An Unpublished Drama
A Winter's Turf Tale
As the public have "stood" uncomplainingly the publication of a portrait of the Supreme Being, they may accept the following drama as the work of William Shakespeare.
SCENE: The saddling paddock at a racecourse.
Citizens, Battlers, Toffs, Trainers, Flappers, Satyrs, Bookmakers and Turf Experts.
Enter Shortinbras, a Trainer, and two Punters.
FIRST PUNTER: Good Shortinbras, what thinkest thou of the Fav'rite?
SHORTINBRAS (aside): This poltroon would not venture a ducat
on David to beat a dead donkey; a dull and muddy-mettled rascal.
(To Punter): Aye marry Sir, I think well of the Favourite.
PUNTER: And yet I have a billiard marker's word
That in this race to-day they back Golumpus,
And when they bet, they tell me, they will knock
The Favourite for a string of German Sausage.
SHORTINBRAS: Aye, marry, they would tell thee, I've no doubt,
It is the way of owners that they tell
To billiard markers and the men on trams
Just when they mean to bet. Go back it, back it!
(Tries to shuffle off, but Punter detains him.)
PUNTER: Nay, good Shortinbras, what thinkest thou of Golumpus?
Was it not dead last week?
SHORTINBRAS: Marry, sir, I think well of Golumpus.
'Tis safer to speak well of the dead: betimes they rise again.
They pulled him barefaced in the mile,
Hey, Nonny, Nonny.
The Stipes were watching them all the while;
And the losers swear, but the winners smile,
Hey, Nonny, Nonny.
SECOND RUNTER: A scurvy knave! What meant he by his prate
Of Fav'rite and outsider and the like?
Forsooth he told us nothing. Follow him close.
Give him good watch, I pray you, till we see
Just what he does his dough on. Follow fast.
The same. Bookmakers call: "Seven to Four on the Field!"
"Three to One, Bar One!" "Ten to One, Golumpus."
Enter Two Heads.
FIRST HEAD: How goes the battle? Did thou catch the last?
SECOND HEAD: Aye, marry did I, and the one before,
But this has got me beat. The Favourite drifts,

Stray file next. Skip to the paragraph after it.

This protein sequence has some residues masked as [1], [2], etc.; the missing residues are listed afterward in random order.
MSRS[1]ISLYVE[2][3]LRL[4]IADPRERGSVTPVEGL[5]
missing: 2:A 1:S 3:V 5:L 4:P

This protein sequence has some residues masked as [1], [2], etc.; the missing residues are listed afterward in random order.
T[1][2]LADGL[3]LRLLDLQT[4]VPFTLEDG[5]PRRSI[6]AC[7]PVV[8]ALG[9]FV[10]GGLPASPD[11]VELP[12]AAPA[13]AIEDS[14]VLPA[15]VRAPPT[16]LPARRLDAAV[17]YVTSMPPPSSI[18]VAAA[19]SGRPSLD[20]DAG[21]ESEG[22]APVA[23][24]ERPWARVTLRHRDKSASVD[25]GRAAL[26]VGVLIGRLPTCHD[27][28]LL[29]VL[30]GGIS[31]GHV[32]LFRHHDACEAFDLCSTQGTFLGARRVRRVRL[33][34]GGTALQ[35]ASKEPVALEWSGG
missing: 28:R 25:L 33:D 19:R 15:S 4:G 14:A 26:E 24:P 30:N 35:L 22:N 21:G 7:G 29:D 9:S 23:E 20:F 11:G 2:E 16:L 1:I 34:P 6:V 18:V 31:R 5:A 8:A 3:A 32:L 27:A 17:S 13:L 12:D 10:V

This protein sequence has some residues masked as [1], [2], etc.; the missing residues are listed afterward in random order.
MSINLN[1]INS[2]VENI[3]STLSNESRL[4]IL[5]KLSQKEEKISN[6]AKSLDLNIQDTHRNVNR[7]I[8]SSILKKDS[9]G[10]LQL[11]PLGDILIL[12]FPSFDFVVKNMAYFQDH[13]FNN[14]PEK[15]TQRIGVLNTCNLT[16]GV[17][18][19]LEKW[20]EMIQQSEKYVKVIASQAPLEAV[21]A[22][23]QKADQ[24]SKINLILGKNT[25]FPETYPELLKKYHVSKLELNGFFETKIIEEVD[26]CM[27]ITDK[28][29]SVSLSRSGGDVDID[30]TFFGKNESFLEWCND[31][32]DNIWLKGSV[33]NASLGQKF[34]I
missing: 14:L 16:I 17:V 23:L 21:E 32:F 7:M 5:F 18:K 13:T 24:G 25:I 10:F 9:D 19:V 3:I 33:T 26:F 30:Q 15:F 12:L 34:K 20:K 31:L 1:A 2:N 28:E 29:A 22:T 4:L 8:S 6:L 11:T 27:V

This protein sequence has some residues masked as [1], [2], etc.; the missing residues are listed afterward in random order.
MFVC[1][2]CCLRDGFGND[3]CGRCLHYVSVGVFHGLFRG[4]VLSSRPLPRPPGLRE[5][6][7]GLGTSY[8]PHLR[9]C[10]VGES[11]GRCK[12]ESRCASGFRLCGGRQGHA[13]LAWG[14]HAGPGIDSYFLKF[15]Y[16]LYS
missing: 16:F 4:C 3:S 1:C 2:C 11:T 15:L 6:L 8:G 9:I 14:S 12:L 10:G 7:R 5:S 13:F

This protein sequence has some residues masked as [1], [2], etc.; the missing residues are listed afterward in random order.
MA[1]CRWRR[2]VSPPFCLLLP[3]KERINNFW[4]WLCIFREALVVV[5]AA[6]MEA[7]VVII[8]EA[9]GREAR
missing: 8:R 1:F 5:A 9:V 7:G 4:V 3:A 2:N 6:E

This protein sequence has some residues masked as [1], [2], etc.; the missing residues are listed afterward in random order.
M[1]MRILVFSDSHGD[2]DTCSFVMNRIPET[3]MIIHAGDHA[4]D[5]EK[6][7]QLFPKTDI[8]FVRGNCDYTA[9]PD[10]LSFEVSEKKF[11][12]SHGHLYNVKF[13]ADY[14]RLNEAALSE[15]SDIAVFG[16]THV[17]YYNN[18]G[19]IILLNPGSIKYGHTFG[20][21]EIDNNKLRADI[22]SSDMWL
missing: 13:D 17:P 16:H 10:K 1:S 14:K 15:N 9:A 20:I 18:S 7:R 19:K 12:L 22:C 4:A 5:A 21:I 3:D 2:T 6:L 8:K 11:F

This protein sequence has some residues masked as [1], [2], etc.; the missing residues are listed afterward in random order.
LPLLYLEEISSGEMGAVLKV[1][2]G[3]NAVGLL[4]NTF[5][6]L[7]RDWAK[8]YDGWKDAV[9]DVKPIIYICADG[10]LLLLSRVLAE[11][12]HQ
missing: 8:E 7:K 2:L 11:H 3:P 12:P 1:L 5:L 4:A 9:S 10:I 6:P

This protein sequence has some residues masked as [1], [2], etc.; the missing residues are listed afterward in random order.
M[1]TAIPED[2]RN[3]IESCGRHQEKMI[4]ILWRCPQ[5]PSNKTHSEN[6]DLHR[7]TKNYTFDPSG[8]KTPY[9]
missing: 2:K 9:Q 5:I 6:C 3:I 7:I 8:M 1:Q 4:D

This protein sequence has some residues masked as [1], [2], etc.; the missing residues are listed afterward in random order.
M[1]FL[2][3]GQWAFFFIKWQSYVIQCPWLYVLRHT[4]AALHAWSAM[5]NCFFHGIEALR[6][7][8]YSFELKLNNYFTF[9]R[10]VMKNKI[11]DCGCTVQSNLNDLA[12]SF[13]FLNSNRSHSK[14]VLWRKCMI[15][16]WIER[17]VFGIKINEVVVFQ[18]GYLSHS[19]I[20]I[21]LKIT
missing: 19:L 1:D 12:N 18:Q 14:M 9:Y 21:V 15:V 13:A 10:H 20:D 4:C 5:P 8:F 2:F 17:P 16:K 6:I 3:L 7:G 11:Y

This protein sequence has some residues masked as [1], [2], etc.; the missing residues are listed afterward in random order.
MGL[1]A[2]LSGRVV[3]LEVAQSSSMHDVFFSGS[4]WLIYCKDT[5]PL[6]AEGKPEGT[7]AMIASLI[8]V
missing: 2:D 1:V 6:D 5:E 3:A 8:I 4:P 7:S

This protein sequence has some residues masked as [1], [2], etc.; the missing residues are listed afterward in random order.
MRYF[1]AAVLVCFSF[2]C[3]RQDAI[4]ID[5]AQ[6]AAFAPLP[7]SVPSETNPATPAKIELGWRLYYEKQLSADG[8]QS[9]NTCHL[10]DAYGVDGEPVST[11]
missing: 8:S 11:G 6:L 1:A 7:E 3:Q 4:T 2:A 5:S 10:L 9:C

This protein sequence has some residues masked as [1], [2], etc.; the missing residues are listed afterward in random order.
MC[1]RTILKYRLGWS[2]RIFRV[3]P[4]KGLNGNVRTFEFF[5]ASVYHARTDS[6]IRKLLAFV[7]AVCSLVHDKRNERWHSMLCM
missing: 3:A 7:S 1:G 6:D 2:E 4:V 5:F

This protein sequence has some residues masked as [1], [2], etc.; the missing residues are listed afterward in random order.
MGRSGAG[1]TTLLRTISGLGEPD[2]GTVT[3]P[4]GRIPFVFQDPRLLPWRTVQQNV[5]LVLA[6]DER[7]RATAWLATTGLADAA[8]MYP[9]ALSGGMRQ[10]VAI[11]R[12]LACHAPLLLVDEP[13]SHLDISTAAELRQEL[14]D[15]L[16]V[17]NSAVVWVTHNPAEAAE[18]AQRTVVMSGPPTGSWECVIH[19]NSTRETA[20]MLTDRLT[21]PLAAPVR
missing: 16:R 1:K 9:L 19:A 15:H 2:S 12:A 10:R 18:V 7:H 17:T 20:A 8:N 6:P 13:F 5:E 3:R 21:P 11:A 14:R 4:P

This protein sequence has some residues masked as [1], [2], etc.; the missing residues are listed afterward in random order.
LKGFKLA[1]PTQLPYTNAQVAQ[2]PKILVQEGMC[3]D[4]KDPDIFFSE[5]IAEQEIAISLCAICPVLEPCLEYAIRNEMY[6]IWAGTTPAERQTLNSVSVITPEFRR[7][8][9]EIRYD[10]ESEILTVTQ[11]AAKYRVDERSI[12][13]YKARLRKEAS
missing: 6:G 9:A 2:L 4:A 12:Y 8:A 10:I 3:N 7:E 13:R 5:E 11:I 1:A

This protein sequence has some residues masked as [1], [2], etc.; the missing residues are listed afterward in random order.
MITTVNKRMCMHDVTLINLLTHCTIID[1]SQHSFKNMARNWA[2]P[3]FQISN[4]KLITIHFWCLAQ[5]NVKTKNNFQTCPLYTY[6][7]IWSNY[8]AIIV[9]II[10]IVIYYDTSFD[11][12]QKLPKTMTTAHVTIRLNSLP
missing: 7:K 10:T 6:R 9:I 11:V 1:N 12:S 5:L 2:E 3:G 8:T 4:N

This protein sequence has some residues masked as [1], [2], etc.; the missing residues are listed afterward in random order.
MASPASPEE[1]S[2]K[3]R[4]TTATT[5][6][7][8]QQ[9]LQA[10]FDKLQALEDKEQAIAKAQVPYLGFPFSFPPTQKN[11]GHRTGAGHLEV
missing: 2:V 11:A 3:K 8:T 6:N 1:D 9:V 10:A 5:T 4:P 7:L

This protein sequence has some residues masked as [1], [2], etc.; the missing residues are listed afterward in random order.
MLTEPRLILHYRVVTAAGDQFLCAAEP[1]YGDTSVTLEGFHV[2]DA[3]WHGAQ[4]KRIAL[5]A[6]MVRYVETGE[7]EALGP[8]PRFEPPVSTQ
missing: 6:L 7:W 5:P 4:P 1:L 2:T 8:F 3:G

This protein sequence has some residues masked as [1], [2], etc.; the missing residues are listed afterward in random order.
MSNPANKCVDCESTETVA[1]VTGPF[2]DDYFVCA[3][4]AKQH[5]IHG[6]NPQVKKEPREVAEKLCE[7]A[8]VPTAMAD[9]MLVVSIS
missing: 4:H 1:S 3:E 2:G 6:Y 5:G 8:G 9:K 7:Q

And not a single wager has been laid
About Golumpus. Thinkest thou that both are dead?
PUNTER: Good morrow, Gentlemen. I have it cold
Straight from the owner, that Golumpus goes
Eyes out to win today.
FIRST HEAD: Prate not to me of owners. Hast thou seen
The good red gold Go in. The Jockey's Punter
Has he put up the stuff, or does he wait
To get a better price. Owner say'st thou?
The owner does the paying, and the talk;
Hears the tale afterwards when it gets beat
And sucks it in as hungry babes suck milk.
Look you how ride the books in motor cars
While owners go on foot, or ride in trams,
Crushed with the vulgar herd and doomed to hear
From mouths of striplings that their horse was stiff,
When they themselves are broke from backing it.
Enter an Owner and a Jockey
OWNER: 'Tis a good horse. A passing good horse.
JOCKEY: I rose him yesternoon: it seemed to me
That in good truth a fairly speedy cow
Might well outrun him.
OWNER: Thou froward varlet; must I say again,
That on the Woop Woop course he ran a mile
In less than forty with his irons on!
JOCKEY: Then thou should'st bring the Woop Woop course down here.
OWNER: Thou pestilential scurvy Knave. Go to!
Alarms and excursions. The race is run and Shortinbras enters,
leading in the winner.
FIRST PUNTER: And thou hast trained the winner, thou thyself,
Thou complicated liar. Didst not say
To back Golumpus or the Favourite!
SHORTINBRAS: Get work! For all I ever had of thee
My children were unfed, my wife unclothed,
And I myself condemned to menial toil.
PUNTER: The man who keeps a winner to himself
Deserves but death. (Kills him)
Enter defeated Owner and Jockey.
OWNER: Thou whoreson Knave: thou went into a trance
Soon as the barrier lifted and knew naught
Of what occurred until they neared the post.
Curtain falls on ensemble of punters, bookmakers,
heads and surviving jockeys and trainers.